Tuesday, Apr 22, 2014
Local News

School voucher program sees rapid growth


Published:

SEBRING - Karla Carrillo's kids use a state-sponsored voucher-like program to attend a private school of their choice.

"Every parent wants to give their child the best education possible, but some are just unable to provide that due to their financial situation. These vouchers allow us to provide a better learning environment for our kids," she said.

Her boys have around 11 or 12 classmates in their grade at Lakeview Christian School. Her son, Marko, was taught cursive in kindergarten.

"I love it," she said in an email. "I hope that we will be able to qualify each year until all our kids graduate."

Carillo is one of many parents availing of the Florida Tax Credit Scholarship Program, funded by corporations who get tax credits for money they contribute, which Step Up for Students administers.

Step Up then uses those funds to essentially provide private-school vouchers to low-income students who qualify.

The program saw record enrollment in the 2012-13 school year statewide, and the number of Highlands County students using the program also was as its highest.

According to an annual report by the state Department of Education, the number of students grew by 10,827 in 2012-13, to 51,075, or almost 27 percent.

In Highlands County, 198 children were enrolled in Step Up, for a total dollar amount of $806,060, according to a DOE June 2013 annual report.

That number was up, compared to 118 students in 2009 and 36 in 2006.

Its growing popularity also means the percentage of students using voucher-like programs in local private schools has gone up significantly, almost to a third of the total student count in some places.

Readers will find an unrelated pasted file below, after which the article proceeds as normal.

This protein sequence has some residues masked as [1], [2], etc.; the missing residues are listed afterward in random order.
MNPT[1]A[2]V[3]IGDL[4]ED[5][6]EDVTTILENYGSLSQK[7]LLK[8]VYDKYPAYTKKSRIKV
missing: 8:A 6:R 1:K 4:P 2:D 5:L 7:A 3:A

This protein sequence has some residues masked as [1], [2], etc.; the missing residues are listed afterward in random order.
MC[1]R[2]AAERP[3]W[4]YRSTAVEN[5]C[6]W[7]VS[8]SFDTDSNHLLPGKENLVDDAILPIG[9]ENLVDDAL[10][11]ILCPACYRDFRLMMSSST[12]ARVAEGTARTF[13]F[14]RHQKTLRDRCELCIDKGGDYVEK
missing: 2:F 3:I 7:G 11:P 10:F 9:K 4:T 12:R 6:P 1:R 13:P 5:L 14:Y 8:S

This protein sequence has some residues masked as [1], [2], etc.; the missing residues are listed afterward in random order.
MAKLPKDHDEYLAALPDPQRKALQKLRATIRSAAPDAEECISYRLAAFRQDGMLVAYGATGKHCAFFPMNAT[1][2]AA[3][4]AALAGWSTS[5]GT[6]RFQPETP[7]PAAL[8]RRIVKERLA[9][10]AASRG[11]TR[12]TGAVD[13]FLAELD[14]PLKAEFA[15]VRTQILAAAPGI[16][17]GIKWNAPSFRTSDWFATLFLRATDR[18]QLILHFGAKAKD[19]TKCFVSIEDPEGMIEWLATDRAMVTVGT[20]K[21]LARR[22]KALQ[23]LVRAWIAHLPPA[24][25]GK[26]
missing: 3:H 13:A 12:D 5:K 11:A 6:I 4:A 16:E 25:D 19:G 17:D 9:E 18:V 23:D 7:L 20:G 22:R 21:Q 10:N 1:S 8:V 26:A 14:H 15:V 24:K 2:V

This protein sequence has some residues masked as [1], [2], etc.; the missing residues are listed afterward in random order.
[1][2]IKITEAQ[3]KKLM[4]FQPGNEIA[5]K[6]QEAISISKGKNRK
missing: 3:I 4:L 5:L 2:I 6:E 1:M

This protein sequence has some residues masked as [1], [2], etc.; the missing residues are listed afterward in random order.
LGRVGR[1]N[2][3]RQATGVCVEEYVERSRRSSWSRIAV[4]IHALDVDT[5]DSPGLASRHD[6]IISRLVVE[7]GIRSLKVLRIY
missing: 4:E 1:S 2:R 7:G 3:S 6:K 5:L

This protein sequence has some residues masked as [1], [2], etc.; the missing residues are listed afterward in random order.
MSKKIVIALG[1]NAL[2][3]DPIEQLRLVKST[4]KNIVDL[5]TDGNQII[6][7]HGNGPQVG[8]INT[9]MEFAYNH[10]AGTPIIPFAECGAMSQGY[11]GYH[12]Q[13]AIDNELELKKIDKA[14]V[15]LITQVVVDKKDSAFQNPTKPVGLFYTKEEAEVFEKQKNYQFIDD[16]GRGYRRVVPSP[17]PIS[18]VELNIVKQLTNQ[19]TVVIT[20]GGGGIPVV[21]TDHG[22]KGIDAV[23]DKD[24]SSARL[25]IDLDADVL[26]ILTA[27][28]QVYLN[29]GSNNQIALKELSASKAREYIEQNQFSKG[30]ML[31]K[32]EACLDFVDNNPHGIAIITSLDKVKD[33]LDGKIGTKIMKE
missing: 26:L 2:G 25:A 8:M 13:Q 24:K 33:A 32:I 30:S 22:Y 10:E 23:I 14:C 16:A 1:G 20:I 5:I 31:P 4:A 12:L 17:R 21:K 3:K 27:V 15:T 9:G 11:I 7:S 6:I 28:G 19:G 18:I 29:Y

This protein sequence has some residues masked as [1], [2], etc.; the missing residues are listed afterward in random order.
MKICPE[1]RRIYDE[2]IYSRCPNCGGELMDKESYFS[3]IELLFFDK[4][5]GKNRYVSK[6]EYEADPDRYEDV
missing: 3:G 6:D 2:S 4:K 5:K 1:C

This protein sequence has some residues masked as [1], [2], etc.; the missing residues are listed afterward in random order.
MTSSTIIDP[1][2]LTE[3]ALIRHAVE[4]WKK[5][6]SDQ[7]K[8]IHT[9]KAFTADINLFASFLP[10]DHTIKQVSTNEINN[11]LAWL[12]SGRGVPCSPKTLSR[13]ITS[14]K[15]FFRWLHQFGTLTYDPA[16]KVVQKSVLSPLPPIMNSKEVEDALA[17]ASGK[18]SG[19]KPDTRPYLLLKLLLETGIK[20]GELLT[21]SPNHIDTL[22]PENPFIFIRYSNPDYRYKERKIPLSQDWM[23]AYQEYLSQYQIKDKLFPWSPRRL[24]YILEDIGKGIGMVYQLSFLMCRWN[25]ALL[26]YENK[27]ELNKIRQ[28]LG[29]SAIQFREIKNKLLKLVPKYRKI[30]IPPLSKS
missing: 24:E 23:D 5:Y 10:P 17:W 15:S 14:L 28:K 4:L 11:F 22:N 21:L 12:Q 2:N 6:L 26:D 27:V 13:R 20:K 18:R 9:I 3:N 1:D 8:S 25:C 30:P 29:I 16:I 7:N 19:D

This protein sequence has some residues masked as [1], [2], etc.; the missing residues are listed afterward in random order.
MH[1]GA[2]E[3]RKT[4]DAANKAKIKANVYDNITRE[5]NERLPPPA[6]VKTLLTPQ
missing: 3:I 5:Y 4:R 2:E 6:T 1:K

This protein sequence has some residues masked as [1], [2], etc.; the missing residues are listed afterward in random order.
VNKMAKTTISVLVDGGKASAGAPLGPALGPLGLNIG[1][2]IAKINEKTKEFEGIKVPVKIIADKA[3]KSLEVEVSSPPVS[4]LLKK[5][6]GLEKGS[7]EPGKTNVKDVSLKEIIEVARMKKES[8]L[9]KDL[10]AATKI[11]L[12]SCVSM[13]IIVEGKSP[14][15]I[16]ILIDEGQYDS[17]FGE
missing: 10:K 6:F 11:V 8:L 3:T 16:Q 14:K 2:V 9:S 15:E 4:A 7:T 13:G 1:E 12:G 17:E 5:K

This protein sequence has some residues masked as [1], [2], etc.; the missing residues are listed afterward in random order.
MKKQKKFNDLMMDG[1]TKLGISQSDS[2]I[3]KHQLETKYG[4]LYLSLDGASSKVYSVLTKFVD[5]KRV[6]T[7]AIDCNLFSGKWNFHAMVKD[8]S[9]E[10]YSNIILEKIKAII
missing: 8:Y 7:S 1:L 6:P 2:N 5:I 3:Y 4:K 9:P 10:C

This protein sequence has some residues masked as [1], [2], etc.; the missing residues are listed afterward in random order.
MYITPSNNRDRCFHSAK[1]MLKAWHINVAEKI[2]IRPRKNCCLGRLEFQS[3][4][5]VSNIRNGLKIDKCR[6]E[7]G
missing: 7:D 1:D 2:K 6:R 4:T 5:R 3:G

In the 2012-'13 school year, 34 Highlands University Preparatory School students were awarded Step Up money.

Ten others had the McKay Scholarships, another state-sponsored scholarship for private schools, this one for students with disabilities.

The McKay Scholarship, which is funded by the Florida Department of Education, is designed for students with disabilities who have an Individual Education Plan or a 504 Accommodation Plan and also meet other criteria.

Collectively, the Highlands UPrep's McKay and Step Up students comprised 40 percent of the total student population of 112 last school year.

Walker Memorial Academy in Avon Park has seen the same kind of growth.

In the 2012-13 school year, 70 of the 205 students were using Step Up money to pay tuition.

"We have seen quite a jump," said treasurer Teresa Gonzalez, who is expecting more students next year school as the program grows.

Private school officials say some parents switching from public to private schools are looking for smaller class sizes, others for a Christian education, and still others for a more controlled classroom atmosphere where there are fewer chances to intermingle with rowdy kids and a more disciplined approach.

Supporters also say this gives parents school choice, students the flexibility to study in an environment more suited to them, and struggling kids smaller classrooms with more individual attention.